Cult Of Womanhood

2462 Words 10 Pages
Many women fought tirelessly to gain equal rights with men and continued to do so today. In 1893, New Zealand was the world’s first country to grant women the right to vote. Only after World War I did other countries grant women’s suffrage. In 1918 in Britain, women over the age of thirty won the right to vote. In 1920, the United States granted women, both white and black, over the age of twenty-one the right to vote. Along with that, women also gained the rights and responsibilities of citizenship that men had through the 19th Amendment in the U.S constitution. In 1928, suffrage was extended to women in the United Kingdom over the age of twenty-one. In the 1940s, in France, Belgium, and Italy, women were granted full voting rights, …show more content…
During the 1820s and 1830s, most states granted all white men equal rights regardless of their income, and how much property they owned. At the same time, women played prominent roles in reform groups such as temperance clubs, religious movements, moral-reform societies, and the anti-slavery organizations. Meanwhile, historians believed in the “Cult of True Womanhood”. The “Cult of True Womanhood” was the idea of what they thought a “true” woman was, which was that a “true” woman was always a submissive, devoutly religious wife and mother, who was exclusively concerned with the household, and her family. All of these events made women contemplate about what it meant to be a woman and a citizen of the United …show more content…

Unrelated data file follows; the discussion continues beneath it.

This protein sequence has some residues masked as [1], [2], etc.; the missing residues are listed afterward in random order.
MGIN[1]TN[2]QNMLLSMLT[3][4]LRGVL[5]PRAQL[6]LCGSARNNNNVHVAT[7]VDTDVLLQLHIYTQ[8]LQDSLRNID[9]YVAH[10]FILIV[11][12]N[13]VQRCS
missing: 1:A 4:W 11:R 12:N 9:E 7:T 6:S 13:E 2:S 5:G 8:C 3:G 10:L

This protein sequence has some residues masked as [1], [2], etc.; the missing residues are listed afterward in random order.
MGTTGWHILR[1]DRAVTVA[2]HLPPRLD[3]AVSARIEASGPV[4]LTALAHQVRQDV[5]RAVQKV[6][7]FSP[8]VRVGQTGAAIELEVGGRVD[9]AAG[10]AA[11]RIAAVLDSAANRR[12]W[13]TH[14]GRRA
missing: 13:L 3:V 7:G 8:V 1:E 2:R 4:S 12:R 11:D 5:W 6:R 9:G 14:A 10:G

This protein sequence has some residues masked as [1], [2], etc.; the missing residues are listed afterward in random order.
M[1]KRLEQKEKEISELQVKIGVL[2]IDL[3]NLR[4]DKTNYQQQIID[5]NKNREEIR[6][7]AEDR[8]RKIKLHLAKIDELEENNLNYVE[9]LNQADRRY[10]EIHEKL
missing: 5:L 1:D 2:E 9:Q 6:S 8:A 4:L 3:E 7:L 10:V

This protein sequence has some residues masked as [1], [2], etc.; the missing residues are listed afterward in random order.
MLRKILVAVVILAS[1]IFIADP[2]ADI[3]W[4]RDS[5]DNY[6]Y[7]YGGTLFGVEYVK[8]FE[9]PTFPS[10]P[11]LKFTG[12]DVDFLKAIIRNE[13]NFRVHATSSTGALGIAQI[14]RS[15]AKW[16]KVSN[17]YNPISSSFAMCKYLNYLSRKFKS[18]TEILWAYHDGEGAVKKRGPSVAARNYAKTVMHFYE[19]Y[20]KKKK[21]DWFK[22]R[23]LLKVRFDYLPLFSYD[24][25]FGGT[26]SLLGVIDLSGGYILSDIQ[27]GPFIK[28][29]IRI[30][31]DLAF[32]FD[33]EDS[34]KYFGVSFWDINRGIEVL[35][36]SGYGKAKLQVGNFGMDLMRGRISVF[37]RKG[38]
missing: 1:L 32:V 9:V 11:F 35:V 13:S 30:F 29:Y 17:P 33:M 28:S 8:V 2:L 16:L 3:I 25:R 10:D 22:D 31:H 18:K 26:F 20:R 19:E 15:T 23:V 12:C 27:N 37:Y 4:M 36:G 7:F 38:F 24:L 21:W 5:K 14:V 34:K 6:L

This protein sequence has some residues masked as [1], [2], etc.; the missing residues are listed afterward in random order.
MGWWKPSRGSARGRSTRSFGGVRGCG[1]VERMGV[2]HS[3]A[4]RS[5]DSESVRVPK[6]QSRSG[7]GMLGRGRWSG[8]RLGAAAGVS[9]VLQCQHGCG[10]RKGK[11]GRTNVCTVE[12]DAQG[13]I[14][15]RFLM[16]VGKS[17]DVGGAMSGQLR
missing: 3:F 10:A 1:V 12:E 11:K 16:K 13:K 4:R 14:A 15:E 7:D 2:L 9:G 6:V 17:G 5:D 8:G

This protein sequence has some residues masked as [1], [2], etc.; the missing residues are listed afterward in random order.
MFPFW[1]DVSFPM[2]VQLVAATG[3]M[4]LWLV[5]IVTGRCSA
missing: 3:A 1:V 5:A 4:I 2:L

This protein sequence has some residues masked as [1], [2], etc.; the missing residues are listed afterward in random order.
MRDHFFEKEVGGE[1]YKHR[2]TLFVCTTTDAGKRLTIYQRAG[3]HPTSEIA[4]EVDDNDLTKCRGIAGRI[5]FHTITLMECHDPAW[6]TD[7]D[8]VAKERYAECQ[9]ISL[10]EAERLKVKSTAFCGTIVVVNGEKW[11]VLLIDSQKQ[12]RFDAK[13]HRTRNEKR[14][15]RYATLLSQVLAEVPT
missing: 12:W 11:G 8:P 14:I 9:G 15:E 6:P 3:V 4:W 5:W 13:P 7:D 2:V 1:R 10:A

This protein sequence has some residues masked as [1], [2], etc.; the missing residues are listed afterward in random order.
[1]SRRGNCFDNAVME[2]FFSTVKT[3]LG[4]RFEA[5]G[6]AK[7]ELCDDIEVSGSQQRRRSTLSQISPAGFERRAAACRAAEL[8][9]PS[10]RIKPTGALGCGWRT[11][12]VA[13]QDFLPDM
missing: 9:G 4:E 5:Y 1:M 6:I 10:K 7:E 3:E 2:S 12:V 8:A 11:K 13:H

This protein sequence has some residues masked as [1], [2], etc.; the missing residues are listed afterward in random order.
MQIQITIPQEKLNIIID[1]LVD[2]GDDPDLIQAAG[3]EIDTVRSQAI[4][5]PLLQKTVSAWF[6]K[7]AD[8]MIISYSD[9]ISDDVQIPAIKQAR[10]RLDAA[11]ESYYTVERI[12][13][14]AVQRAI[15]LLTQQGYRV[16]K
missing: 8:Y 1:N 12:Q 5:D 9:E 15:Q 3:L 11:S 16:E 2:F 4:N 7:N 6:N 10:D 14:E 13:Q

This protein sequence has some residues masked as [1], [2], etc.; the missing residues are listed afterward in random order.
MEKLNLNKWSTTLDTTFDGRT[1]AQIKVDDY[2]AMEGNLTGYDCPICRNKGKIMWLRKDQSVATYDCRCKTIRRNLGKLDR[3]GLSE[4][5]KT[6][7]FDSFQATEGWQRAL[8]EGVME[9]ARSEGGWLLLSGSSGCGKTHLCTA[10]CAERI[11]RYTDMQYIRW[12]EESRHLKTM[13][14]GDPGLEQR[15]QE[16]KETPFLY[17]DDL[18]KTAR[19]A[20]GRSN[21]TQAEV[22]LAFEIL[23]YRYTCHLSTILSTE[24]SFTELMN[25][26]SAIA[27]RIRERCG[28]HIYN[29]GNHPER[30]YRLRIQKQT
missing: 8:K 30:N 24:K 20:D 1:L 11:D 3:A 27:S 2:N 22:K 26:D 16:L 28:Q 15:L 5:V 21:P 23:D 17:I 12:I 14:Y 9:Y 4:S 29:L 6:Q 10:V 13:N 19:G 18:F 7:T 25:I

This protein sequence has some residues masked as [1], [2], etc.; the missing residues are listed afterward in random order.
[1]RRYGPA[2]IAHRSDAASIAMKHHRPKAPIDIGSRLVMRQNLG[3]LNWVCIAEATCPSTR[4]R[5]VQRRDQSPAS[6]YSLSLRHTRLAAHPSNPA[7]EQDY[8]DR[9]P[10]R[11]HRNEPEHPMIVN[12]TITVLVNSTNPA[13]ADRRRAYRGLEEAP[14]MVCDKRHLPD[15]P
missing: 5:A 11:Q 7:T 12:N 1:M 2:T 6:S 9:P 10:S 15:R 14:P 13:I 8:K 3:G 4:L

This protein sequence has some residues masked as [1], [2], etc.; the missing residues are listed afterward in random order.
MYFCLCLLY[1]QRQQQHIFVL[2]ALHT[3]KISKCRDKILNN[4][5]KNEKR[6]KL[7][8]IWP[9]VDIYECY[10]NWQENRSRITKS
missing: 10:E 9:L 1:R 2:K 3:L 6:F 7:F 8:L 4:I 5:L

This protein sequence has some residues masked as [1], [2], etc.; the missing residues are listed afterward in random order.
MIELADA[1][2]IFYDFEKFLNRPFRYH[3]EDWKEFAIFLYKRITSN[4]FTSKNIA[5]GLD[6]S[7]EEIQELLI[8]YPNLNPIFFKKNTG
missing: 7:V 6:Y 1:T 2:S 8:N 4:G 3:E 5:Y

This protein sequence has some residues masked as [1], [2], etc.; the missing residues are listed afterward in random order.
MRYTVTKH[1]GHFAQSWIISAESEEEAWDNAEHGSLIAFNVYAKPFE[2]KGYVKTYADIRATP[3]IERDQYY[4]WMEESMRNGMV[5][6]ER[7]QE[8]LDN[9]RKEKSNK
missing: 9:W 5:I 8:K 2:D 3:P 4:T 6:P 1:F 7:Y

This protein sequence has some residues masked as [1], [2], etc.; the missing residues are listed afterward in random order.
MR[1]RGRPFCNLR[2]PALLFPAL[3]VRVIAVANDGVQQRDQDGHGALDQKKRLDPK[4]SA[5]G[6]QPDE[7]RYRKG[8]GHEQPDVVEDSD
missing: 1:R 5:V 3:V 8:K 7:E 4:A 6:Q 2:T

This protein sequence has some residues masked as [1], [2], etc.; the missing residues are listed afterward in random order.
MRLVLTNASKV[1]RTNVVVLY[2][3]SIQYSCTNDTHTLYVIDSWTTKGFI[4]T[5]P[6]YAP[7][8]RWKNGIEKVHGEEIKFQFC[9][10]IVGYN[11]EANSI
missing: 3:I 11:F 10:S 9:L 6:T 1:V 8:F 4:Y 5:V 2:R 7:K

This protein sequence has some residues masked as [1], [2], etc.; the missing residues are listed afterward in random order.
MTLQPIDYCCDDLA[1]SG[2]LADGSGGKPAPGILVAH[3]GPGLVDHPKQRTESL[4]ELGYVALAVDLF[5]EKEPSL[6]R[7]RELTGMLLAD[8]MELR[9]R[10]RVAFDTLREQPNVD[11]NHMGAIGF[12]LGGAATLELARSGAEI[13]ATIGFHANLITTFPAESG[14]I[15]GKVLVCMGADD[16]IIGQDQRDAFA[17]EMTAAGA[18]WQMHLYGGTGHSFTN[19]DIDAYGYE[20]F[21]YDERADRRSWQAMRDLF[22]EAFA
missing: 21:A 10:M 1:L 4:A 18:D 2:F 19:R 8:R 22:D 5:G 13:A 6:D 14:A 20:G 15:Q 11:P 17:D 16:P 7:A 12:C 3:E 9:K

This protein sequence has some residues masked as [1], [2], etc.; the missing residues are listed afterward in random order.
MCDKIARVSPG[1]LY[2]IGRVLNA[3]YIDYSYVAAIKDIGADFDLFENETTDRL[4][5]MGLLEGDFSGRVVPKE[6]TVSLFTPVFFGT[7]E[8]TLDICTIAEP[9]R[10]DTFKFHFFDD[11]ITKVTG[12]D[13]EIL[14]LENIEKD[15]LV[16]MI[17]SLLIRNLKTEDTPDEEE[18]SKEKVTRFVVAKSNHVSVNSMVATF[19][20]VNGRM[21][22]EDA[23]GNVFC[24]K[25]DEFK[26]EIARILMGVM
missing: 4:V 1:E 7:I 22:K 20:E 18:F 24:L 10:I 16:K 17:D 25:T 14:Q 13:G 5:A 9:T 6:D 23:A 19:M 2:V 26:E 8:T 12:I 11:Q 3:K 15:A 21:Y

Some groups were: the War Manpower Commission (which alerted women for jobs available because most men were at the war), the Women 's Army Auxiliary Corps (WAAC), the Women 's Army Corps (WAC), the women’s sector of the Coast Guard (SPARS), the women’s branch of the Navy called the “Women Appointed for Voluntary Emergency Service” (WAVES), the Women 's Auxiliary Ferrying Squadron (WAFS), the Marine Corps Women 's Reserve (MCWRS), the Women 's Auxiliary Ferrying Squadron (WAFS) , and the Women Airforce Service Pilots (WASPS). World War II’s influence on women’s status was dramatic. Over six million women worked actively in the workforce, filling positions in factories, and working on farms. Also, over three million women worked for the Red Cross, and over two hundred thousand women served in the military. These were jobs held exclusively for men before the war. But after the war was over, women were forced by society to become a housewife again. Despite this, women continued to fight for their rights in the Women’s Rights

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